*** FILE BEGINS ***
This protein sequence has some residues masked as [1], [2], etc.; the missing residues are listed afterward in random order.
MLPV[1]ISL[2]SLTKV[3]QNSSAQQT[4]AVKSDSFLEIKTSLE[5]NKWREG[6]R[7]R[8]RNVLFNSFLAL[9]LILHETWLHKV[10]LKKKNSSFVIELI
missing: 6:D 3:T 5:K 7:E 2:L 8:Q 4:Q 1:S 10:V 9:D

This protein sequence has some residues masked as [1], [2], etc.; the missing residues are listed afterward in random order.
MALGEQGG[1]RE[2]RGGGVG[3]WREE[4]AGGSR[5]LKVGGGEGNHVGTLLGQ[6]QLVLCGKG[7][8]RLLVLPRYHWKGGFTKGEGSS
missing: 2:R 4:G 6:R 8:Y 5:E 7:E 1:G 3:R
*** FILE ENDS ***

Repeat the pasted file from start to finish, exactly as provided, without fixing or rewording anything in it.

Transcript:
This protein sequence has some residues masked as [1], [2], etc.; the missing residues are listed afterward in random order.
MLPV[1]ISL[2]SLTKV[3]QNSSAQQT[4]AVKSDSFLEIKTSLE[5]NKWREG[6]R[7]R[8]RNVLFNSFLAL[9]LILHETWLHKV[10]LKKKNSSFVIELI
missing: 6:D 3:T 5:K 7:E 2:L 8:Q 4:Q 1:S 10:V 9:D

This protein sequence has some residues masked as [1], [2], etc.; the missing residues are listed afterward in random order.
MALGEQGG[1]RE[2]RGGGVG[3]WREE[4]AGGSR[5]LKVGGGEGNHVGTLLGQ[6]QLVLCGKG[7][8]RLLVLPRYHWKGGFTKGEGSS
missing: 2:R 4:G 6:R 8:Y 5:E 7:E 1:G 3:R